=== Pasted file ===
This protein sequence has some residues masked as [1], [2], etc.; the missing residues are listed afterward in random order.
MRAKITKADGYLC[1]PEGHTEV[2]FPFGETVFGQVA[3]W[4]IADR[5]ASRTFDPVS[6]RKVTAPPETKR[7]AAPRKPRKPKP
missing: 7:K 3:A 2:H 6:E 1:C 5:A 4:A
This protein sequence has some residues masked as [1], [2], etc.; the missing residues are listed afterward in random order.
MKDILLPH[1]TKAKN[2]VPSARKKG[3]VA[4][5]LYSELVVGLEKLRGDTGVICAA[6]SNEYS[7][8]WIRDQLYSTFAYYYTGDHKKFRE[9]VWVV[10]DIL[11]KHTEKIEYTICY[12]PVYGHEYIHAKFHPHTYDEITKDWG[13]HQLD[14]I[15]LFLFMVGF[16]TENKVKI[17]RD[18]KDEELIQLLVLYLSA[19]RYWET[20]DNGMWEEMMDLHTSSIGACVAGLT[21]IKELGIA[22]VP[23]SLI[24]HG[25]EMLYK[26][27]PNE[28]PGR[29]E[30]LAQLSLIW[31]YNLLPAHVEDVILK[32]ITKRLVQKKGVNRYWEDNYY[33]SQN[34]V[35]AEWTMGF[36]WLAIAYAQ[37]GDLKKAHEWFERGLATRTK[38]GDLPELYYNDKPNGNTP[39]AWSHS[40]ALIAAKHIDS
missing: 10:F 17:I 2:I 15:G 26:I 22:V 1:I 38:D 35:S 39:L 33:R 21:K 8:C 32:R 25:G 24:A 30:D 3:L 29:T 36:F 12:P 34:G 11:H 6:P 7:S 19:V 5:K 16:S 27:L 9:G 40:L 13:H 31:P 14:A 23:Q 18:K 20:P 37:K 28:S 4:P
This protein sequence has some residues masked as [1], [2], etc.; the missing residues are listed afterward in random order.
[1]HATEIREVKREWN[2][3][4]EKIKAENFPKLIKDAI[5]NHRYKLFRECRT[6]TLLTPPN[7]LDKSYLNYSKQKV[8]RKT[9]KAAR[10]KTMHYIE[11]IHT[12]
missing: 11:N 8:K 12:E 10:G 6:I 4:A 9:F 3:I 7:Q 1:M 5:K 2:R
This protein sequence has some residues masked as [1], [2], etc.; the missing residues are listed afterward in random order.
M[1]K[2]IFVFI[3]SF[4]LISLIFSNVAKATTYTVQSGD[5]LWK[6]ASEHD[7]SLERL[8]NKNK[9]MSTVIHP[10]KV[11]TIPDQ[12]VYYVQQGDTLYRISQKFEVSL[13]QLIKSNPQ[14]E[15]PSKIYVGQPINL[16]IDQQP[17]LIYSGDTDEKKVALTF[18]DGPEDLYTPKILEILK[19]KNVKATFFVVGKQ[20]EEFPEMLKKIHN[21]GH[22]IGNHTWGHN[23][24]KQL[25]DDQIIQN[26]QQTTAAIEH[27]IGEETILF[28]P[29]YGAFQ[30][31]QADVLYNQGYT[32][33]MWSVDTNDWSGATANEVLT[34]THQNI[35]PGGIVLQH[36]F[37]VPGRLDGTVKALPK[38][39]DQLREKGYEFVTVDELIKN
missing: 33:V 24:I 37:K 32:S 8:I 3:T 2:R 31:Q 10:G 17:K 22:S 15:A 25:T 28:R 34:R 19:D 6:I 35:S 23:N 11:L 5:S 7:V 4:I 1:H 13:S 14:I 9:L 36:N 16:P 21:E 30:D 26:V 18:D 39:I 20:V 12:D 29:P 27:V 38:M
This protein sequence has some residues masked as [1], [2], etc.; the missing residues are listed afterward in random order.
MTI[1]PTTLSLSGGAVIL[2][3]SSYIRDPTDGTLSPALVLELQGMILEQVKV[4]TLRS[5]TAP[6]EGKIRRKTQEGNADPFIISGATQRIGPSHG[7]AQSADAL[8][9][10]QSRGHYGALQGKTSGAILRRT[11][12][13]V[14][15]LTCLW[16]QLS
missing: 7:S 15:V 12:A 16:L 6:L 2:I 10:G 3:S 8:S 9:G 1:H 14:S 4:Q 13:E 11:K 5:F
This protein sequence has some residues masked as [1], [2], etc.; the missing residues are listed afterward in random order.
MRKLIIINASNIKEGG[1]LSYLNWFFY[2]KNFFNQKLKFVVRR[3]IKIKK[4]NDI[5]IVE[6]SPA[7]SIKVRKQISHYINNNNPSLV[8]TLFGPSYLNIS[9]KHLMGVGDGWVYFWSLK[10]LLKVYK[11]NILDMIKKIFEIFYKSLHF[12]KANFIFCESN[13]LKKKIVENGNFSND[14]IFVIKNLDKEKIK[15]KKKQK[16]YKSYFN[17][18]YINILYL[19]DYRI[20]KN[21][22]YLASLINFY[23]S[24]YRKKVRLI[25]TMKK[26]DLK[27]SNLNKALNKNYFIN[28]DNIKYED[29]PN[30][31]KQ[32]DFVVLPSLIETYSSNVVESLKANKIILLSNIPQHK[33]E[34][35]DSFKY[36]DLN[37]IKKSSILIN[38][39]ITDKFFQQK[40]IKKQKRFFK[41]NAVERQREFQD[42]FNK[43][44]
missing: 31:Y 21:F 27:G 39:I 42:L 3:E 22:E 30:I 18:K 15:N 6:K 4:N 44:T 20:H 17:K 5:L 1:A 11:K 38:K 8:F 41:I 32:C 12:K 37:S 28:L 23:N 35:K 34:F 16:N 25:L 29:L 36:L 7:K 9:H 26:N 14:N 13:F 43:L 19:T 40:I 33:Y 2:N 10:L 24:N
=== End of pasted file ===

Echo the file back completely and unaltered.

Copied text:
This protein sequence has some residues masked as [1], [2], etc.; the missing residues are listed afterward in random order.
MRAKITKADGYLC[1]PEGHTEV[2]FPFGETVFGQVA[3]W[4]IADR[5]ASRTFDPVS[6]RKVTAPPETKR[7]AAPRKPRKPKP
missing: 7:K 3:A 2:H 6:E 1:C 5:A 4:A
This protein sequence has some residues masked as [1], [2], etc.; the missing residues are listed afterward in random order.
MKDILLPH[1]TKAKN[2]VPSARKKG[3]VA[4][5]LYSELVVGLEKLRGDTGVICAA[6]SNEYS[7][8]WIRDQLYSTFAYYYTGDHKKFRE[9]VWVV[10]DIL[11]KHTEKIEYTICY[12]PVYGHEYIHAKFHPHTYDEITKDWG[13]HQLD[14]I[15]LFLFMVGF[16]TENKVKI[17]RD[18]KDEELIQLLVLYLSA[19]RYWET[20]DNGMWEEMMDLHTSSIGACVAGLT[21]IKELGIA[22]VP[23]SLI[24]HG[25]EMLYK[26][27]PNE[28]PGR[29]E[30]LAQLSLIW[31]YNLLPAHVEDVILK[32]ITKRLVQKKGVNRYWEDNYY[33]SQN[34]V[35]AEWTMGF[36]WLAIAYAQ[37]GDLKKAHEWFERGLATRTK[38]GDLPELYYNDKPNGNTP[39]AWSHS[40]ALIAAKHIDS
missing: 10:F 17:I 2:I 15:G 26:I 22:V 1:I 38:D 35:S 39:L 33:R 21:K 8:C 32:R 25:G 24:A 30:D 3:L 29:T 36:F 12:P 34:G 11:H 6:P 7:S 19:V 5:K 16:S 27:L 9:G 40:L 13:H 31:P 14:A 23:Q 18:K 20:P 37:K 28:S 4:P
This protein sequence has some residues masked as [1], [2], etc.; the missing residues are listed afterward in random order.
[1]HATEIREVKREWN[2][3][4]EKIKAENFPKLIKDAI[5]NHRYKLFRECRT[6]TLLTPPN[7]LDKSYLNYSKQKV[8]RKT[9]KAAR[10]KTMHYIE[11]IHT[12]
missing: 11:N 8:K 12:E 10:G 6:I 4:A 9:F 3:I 7:Q 1:M 5:K 2:R
This protein sequence has some residues masked as [1], [2], etc.; the missing residues are listed afterward in random order.
M[1]K[2]IFVFI[3]SF[4]LISLIFSNVAKATTYTVQSGD[5]LWK[6]ASEHD[7]SLERL[8]NKNK[9]MSTVIHP[10]KV[11]TIPDQ[12]VYYVQQGDTLYRISQKFEVSL[13]QLIKSNPQ[14]E[15]PSKIYVGQPINL[16]IDQQP[17]LIYSGDTDEKKVALTF[18]DGPEDLYTPKILEILK[19]KNVKATFFVVGKQ[20]EEFPEMLKKIHN[21]GH[22]IGNHTWGHN[23][24]KQL[25]DDQIIQN[26]QQTTAAIEH[27]IGEETILF[28]P[29]YGAFQ[30][31]QADVLYNQGYT[32][33]MWSVDTNDWSGATANEVLT[34]THQNI[35]PGGIVLQH[36]F[37]VPGRLDGTVKALPK[38][39]DQLREKGYEFVTVDELIKN
missing: 33:V 24:I 37:K 32:S 8:I 3:T 2:R 31:Q 10:G 17:K 22:S 15:A 25:T 28:R 34:R 19:D 6:I 35:S 23:N 11:L 5:S 7:V 4:I 1:H 13:S 14:I 9:L 36:N 16:P 21:E 30:D 26:V 18:D 39:I 20:V 12:D 29:P 27:V 38:M
This protein sequence has some residues masked as [1], [2], etc.; the missing residues are listed afterward in random order.
MTI[1]PTTLSLSGGAVIL[2][3]SSYIRDPTDGTLSPALVLELQGMILEQVKV[4]TLRS[5]TAP[6]EGKIRRKTQEGNADPFIISGATQRIGPSHG[7]AQSADAL[8][9][10]QSRGHYGALQGKTSGAILRRT[11][12][13]V[14][15]LTCLW[16]QLS
missing: 7:S 15:V 12:A 16:L 6:L 2:I 10:G 3:S 8:S 9:G 1:H 14:S 4:Q 13:E 11:K 5:F
This protein sequence has some residues masked as [1], [2], etc.; the missing residues are listed afterward in random order.
MRKLIIINASNIKEGG[1]LSYLNWFFY[2]KNFFNQKLKFVVRR[3]IKIKK[4]NDI[5]IVE[6]SPA[7]SIKVRKQISHYINNNNPSLV[8]TLFGPSYLNIS[9]KHLMGVGDGWVYFWSLK[10]LLKVYK[11]NILDMIKKIFEIFYKSLHF[12]KANFIFCESN[13]LKKKIVENGNFSND[14]IFVIKNLDKEKIK[15]KKKQK[16]YKSYFN[17][18]YINILYL[19]DYRI[20]KN[21][22]YLASLINFY[23]S[24]YRKKVRLI[25]TMKK[26]DLK[27]SNLNKALNKNYFIN[28]DNIKYED[29]PN[30][31]KQ[32]DFVVLPSLIETYSSNVVESLKANKIILLSNIPQHK[33]E[34][35]DSFKY[36]DLN[37]IKKSSILIN[38][39]ITDKFFQQK[40]IKKQKRFFK[41]NAVERQREFQD[42]FNK[43][44]
missing: 31:Y 21:F 27:G 39:I 42:L 3:E 22:E 30:I 18:K 15:N 6:K 4:N 44:T 20:H 17:K 5:L 1:A 11:K 38:K 8:F 41:I 32:C 12:K 37:S 28:L 23:N 35:K 34:F 16:N 25:L 29:L 36:L 7:K 9:H 26:N 14:N 13:F 43:L 19:T 40:I 33:Y 2:N 10:L 24:N